At the top of
California, where the Siskiyou Mountains meet the Cascades, America's most
successful recreational land developer has a new scheme for subdividing the
wilderness. That is how real-estate tycoons put it.
Jeff Dennis, 48,
has made a fortune providing rustic plots for claustrophobic Californians to
get away from it all. Throughout the 1960s he carved up farm and ranch land the
length and breadth of the Golden State and sold it off at city prices—$5,000,
$10,000, in some places $30,000 an acre, and more.
But the boom may
be over. Many of these developments have become rural ghost towns, magnificent
countryside slashed through by deserted roads. Buyers have not been able to
afford building their second homes. Many have failed to meet their payments,
resulting in numerous foreclosures. In some places lot values have failed to
appreciate and often owners cannot unload their land at any price. Consumer
complaints and charges of land rape have led to numerous bills being introduced
in the California legislature. The demand is for new ecological controls on the
projects of men like Jeff Dennis.
recent California report claimed that more than half a million rural acres in
the state had been bulldozed by "premature" wilderness subdivisions,
depriving the state of potential parkland. "Public access is lost to lakes
and streams by lots that are owned but not used," the report noted.
"The land is frequently badly scarred with roads and fill, and natural
ground cover is permanently devastated. The courses of streams are purposefully
altered. Wildlife habitat is bulldozed into extinction."
initiated or managed at one time by Jeff Dennis were singled out for criticism.
Among the 3,600 parcels sold in one development, foreclosures and defaults
outnumbered new houses by 380 to nine. Only one house was standing on the 230
parcels sold in another development. At Lake Arrowhead a real-estate broker
said she could get 1,000 listings from "buyers who wish to resell, but
there is no market."
brushed off the charges: "Who is to say what constitutes a premature
subdivision? This is still America. If a man wants to buy land and sit on it
for 10 years, that is his business." But privately, Dennis thought the
Nader report might benefit his latest wilderness project, the 5,119-acre
R-Ranch, located near Hornbrook, Calif. Instead of getting postage stamp lots,
2,500 R-Ranch families will hold an "undivided interest" in what is to
be, literally speaking, a country club. For $4,590 they will be entitled to
camp, hunt, fish, swim, ride or anything else on the ranch except own a plot of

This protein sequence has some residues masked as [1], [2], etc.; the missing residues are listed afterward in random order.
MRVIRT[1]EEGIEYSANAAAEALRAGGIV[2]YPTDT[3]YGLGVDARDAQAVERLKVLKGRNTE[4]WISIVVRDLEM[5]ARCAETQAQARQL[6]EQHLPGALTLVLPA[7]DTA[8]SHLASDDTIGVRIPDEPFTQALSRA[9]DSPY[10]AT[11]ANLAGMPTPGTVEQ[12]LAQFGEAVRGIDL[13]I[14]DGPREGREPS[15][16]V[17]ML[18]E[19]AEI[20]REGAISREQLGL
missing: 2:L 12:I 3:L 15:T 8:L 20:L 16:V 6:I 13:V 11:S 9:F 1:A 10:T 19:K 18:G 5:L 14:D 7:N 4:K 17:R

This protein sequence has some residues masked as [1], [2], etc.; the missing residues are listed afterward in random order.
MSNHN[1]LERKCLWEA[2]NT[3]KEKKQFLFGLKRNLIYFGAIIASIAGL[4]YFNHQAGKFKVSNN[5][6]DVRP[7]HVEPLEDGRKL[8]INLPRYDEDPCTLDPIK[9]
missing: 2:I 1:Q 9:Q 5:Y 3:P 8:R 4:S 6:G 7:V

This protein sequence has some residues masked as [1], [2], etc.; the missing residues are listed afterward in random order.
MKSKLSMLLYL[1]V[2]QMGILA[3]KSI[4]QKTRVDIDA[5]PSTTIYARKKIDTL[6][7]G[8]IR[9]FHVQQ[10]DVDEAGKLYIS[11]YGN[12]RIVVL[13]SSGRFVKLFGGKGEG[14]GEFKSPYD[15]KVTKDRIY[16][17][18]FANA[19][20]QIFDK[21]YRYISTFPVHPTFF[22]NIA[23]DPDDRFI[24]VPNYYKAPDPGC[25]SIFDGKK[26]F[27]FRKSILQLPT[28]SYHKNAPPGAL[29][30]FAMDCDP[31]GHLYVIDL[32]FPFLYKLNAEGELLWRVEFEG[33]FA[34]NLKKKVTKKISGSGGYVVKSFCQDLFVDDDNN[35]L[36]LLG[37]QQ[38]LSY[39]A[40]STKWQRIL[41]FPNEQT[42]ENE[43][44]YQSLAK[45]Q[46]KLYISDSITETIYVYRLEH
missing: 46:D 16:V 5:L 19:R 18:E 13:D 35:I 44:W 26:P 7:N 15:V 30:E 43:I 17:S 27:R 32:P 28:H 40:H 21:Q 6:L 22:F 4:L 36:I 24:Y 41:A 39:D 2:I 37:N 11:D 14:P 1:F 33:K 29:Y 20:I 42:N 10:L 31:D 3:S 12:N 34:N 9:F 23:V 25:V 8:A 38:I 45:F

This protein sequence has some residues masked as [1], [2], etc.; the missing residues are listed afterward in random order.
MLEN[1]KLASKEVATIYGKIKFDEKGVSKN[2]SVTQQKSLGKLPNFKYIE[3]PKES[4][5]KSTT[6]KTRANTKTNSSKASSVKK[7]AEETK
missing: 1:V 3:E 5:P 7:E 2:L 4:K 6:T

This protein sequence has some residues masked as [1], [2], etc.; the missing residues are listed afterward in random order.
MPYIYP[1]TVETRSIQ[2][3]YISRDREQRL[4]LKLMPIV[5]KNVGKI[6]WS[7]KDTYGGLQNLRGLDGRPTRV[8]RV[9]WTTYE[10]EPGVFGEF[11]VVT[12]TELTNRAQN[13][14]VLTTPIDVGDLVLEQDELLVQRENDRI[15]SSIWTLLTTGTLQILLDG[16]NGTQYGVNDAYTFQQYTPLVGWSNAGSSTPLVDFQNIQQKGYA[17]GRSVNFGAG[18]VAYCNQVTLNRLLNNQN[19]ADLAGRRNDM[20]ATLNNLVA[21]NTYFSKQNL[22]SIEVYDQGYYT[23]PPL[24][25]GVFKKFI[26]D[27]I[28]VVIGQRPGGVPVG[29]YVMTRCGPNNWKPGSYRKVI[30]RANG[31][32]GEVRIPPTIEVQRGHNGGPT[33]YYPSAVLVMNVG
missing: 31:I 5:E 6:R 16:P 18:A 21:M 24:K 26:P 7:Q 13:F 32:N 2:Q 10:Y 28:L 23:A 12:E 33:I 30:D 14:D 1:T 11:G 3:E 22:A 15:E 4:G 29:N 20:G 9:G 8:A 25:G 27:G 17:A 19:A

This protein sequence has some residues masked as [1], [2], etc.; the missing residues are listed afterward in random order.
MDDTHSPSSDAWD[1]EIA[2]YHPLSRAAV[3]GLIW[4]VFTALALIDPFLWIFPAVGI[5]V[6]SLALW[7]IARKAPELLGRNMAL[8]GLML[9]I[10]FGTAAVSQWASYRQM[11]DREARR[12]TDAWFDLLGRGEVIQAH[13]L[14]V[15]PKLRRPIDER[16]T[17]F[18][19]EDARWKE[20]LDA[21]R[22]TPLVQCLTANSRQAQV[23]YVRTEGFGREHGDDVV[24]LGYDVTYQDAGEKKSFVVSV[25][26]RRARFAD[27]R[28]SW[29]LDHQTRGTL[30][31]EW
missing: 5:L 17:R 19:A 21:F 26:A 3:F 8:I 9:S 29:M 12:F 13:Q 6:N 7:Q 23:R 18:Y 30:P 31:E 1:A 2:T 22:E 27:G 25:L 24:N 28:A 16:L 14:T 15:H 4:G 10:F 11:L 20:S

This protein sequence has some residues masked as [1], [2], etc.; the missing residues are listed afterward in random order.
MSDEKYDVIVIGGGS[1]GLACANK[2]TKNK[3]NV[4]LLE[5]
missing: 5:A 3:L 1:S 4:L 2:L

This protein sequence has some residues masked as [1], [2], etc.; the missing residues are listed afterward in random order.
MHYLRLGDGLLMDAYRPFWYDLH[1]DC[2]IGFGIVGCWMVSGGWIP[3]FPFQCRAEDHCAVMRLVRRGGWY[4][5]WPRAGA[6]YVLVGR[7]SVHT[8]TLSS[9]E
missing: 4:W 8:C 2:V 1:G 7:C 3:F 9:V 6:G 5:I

land or build a house.
bunkhouse will provide minimal indoor accommodations for members, but most will
stay in their campers, trailers or tents at one of two ranch campgrounds. Each
R-Ranch "property owner" is entitled to invite 12 groups of friends per
year to spend a weekend at "our ranch."
Since the plan
calls for no individual lots necessitating improvements, Dennis has saved money
and kept much of the land in its natural state. But he is still unsure about
customer acceptance of this more ecologically acceptable approach. The San
Francisco Bay Area is six hours driving time away. Somehow, spending $4,590 to
commute that far every weekend seems less than Nirvana.
sales achievements of Jeff Dennis, however, are legendary. In 1966 he formed a
partnership known as Pacific Cascade Land Company with Boise Cascade. The next
year, with land sales topping $30 million, Dennis sold out to Boise. As part of
the deal the company insisted that Dennis retire from the rural land business
until 1971. So he retreated to his cowboy-modern Oakland headquarters, which he
turned into a personal shrine. Over the office toilet is the canceled
$1,167,000 check he paid the Internal Revenue Service one year. His desk is
inlaid with $20 gold pieces and one wall features a glittering gun collection.
Over by the window is a stuffed bobcat bagged by a salesman on the opening day
of one project; he ran over the animal with his Cadillac.
Dennis could have
accepted early retirement. Instead, he launched the R-Ranch development. Early
in September the selling of the subdivision was officially begun. A jet charter
brought 21 "buying units" (customers and their families) from San
Francisco. Dennis' finest salesmen were on hand, and before the prospective
clients arrived the men had polished their sales pitches. Some claims were
absolutely accurate. The Klamath River, which cuts through the ranch, does have
extraordinary fishing, mainly because the development is just two miles
downstream from a state hatchery. But when one salesman boasted that more deer
were bagged in Siskiyou County than in all the rest of California, he was well
off target, and when he stated that nearby Mount Ashland in Oregon had the only
powder skiing in America, the name of Alta, Utah must have slipped his